Almost all in-house counsel for technology companies and companies that use technology in their business have grappled with patent risk—non-practicing entities (NPE)-based patent risk, in particular—over the past 10 or so years. I’m no exception. I spent eight years at Cisco Systems where I was the VP of worldwide IP and, being a technology bellwether, Cisco was among the early companies to bear the brunt of NPE assertions. In 2012, more than 2,400 different companies were defendants in at least one NPE suit (and 270 were defendants in three or more suits), but a dozen years ago, NPEs were a fairly new phenomenon and assertion letters were relatively rare.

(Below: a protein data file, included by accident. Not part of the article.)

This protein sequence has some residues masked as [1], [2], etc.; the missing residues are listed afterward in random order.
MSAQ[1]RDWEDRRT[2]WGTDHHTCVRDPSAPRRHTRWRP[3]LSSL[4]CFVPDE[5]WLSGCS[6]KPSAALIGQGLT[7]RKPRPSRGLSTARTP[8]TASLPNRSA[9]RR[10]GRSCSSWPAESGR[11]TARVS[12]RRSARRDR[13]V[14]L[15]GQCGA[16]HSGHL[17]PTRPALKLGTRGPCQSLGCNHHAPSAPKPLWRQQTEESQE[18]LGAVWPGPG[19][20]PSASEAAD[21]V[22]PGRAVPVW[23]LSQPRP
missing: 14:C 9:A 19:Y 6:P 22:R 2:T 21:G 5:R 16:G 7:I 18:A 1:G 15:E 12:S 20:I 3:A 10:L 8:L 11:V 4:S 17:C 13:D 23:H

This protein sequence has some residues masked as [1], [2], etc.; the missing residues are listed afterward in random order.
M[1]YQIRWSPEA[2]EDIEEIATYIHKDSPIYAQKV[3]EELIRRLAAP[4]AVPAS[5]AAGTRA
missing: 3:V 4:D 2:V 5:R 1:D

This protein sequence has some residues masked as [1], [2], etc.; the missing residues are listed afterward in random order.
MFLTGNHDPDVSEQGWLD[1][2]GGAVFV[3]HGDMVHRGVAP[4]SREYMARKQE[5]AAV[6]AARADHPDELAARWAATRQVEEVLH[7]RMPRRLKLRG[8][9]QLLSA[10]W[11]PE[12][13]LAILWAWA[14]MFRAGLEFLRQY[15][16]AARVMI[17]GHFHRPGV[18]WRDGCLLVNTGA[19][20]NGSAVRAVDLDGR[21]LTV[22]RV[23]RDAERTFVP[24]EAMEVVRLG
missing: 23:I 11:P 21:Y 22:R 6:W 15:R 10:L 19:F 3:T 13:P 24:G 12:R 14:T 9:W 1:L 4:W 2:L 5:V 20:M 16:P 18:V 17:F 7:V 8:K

Even back then, for some of us in Silicon Valley, these suits were becoming frequent enough to qualify as a trend, and the associated legal battles were becoming costly enough to qualify as a real operational risk. However, many of us in corporate legal departments did not have access to operational ways to solve the problem, nor did we come from such a background. So we turned to what we did know and what we thought we could influence—laws and legislation.